ALTA -- Nestled in the foothills along Interstate 80, Alta is a destination for the simple life.
"We like our seclusion we moved up here for that," said Jerry Smith.
Fifteen years ago Kinsey and Jerry Smith traded in the Bay Area for a quiet serene setting.
But lately, they say it's been different.
The Smiths say they they've lost their privacy and their convenience, which can be blamed on Mother Nature and this year's relentless winter rain.
"Wow! I didn't expect that. When I went down there I did not expect that," Jerry Smith said.
On January 11th, raging water from Canyon Creek overwhelmed the culverts under Morton Road. The dirt washed away and the asphalt cracked, leaving behind a massive hole 40 feet deep and 80 feet wide.
"Oh yeah absolutely, craziest thing that's happened up here," Jerry Smith said.
For nearly four months leaving the house has been complicated.
The Smith's and 14 other families have no direct way over Canyon Creek and onto the freeway.
"The whole thing is like an adjustment, everything has to be adjusted around it," Kinsey Smith said.
Neighbors are forced to drive roughly 10 extra minutes through private, treacherous back roads to get out.
The Smiths are irritated.
"Oh this is like a freeway going through our yard, so it's not very peaceful!" Jerry Smith said.
"It's like, 'oh another car, oh a truck, oh a truck oh a car....' it just kept building and building up," Kinsey Smith added.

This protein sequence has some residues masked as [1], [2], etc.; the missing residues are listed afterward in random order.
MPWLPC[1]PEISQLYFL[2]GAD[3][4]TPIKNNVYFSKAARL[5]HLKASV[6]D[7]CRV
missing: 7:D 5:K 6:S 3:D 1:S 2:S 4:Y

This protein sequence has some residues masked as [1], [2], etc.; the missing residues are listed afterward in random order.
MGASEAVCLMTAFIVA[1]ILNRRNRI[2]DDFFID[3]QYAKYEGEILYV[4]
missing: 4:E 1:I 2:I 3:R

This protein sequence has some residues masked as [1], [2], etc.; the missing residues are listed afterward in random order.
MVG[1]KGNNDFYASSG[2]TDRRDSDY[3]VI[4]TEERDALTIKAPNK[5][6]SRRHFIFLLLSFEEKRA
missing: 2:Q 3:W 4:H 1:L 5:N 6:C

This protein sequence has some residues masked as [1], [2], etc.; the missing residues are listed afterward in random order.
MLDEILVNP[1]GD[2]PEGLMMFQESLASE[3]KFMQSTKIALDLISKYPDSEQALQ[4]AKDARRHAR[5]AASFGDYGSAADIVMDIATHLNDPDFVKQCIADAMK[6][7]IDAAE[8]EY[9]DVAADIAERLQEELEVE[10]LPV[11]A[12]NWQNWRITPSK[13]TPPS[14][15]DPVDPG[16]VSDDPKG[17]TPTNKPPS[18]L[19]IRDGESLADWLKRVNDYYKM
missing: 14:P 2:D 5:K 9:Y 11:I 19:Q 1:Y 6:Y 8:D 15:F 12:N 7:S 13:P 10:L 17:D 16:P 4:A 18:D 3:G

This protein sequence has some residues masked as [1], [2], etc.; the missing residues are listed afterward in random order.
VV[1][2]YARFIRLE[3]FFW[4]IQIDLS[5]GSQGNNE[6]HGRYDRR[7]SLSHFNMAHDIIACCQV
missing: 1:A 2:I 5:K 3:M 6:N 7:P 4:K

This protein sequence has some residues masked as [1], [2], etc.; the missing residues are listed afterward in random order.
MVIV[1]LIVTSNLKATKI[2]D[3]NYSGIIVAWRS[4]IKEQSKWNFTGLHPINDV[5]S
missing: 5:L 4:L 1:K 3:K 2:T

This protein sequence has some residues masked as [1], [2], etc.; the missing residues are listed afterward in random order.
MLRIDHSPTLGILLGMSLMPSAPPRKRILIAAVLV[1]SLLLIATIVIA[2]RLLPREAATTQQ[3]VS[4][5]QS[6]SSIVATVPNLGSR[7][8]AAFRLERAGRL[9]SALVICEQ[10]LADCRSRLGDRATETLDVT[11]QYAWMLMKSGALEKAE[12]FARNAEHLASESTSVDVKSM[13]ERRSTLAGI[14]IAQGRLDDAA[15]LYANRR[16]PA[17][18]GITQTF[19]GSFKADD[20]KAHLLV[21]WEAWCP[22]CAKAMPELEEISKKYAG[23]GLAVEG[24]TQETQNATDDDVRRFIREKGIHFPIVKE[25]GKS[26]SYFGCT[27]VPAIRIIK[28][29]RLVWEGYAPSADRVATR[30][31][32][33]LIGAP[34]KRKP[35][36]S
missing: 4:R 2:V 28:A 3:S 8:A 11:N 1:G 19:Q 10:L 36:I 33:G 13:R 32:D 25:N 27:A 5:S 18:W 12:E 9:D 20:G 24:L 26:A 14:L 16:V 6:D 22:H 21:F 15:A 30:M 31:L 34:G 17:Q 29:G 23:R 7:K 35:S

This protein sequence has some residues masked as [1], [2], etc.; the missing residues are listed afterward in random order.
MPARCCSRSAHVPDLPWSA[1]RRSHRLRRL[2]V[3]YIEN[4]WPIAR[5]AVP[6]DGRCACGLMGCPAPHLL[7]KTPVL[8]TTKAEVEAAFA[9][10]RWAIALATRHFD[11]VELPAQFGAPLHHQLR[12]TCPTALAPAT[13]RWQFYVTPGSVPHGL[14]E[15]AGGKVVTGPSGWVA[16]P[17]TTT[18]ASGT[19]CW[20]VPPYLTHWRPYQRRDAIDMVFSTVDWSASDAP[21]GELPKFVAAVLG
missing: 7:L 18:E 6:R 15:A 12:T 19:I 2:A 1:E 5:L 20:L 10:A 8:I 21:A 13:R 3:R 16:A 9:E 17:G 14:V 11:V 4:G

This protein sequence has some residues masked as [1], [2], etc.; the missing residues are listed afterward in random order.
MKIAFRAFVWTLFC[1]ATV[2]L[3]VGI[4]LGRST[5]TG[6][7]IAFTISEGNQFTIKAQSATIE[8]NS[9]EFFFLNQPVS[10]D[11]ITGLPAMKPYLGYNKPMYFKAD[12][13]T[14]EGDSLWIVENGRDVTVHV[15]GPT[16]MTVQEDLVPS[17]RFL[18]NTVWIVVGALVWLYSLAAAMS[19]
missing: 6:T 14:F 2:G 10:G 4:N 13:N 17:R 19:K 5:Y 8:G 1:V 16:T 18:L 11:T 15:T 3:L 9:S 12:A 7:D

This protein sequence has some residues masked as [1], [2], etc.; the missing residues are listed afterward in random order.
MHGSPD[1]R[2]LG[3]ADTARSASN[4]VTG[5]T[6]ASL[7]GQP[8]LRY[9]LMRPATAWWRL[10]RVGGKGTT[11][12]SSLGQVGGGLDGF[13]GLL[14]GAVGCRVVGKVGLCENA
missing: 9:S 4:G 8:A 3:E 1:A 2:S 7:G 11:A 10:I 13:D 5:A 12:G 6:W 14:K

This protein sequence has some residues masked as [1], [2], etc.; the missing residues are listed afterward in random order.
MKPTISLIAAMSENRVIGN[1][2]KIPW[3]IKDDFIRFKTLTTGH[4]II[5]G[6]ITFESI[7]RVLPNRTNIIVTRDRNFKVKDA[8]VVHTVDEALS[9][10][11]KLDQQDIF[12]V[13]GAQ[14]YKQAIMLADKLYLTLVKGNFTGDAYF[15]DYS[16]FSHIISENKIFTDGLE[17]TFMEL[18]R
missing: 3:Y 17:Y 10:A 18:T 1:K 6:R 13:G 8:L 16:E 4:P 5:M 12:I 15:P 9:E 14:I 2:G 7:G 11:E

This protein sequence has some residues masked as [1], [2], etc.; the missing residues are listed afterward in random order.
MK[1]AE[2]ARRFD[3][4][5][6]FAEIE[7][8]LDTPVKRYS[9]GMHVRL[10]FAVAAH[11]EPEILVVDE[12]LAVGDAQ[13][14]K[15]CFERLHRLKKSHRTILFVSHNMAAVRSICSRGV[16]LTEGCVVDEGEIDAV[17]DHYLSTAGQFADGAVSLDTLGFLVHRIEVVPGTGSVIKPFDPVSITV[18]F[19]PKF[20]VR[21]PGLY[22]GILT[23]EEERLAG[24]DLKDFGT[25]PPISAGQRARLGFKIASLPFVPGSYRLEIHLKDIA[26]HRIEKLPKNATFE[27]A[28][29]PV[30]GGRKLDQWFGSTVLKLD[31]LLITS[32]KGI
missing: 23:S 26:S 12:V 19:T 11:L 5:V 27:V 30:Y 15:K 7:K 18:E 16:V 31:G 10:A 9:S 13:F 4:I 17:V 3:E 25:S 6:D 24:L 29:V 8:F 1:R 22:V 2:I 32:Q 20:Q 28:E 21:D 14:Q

"Yeah it's always a challenge" Jerry Smith said.
The Smith's are taking it in strike, but their challenges could become dangerous.
If there were an emergency, police, fire and other service vehicles may not be able to get to the Smith's or their neighbors.
"They can't get a propane truck in there to get propane, fire, emergency services really can't get in that curvy access road," said Placer County senior civil engineer Kevin Ordway.
Ordway says that's why there's a serious sense of urgency to fix Morton Road.
"We're taking a project that would take four or five years and we're trying to get it done in four or five months," Ordway said.
Ordway says crews are on track to finishing a new bridge by June.
It's expected to cost $2.5 million. Placer County applied for aid from both FEMA and Cal OES.
The hope is for the state and federal government to help alleviate the unanticipated cost of damage from a historic Northern California winter.
Alta is just one example of California roads, highways and bridges that cracked, buckled and washed away after being weakened by relentless rain and flooding.
"California has very unique geology, even in this area," Ordway said. "The geology is drastically different just a few hundreds of yards apart and when you add water to that you're always gonna get some kind of surprise."
The Smith's understand their convenience is temporary and for their own safety. They also know soon things will go back to the way they like it.
"They'll get the bridge in and we'll be back to our peace and quiet," Jerry Smith said.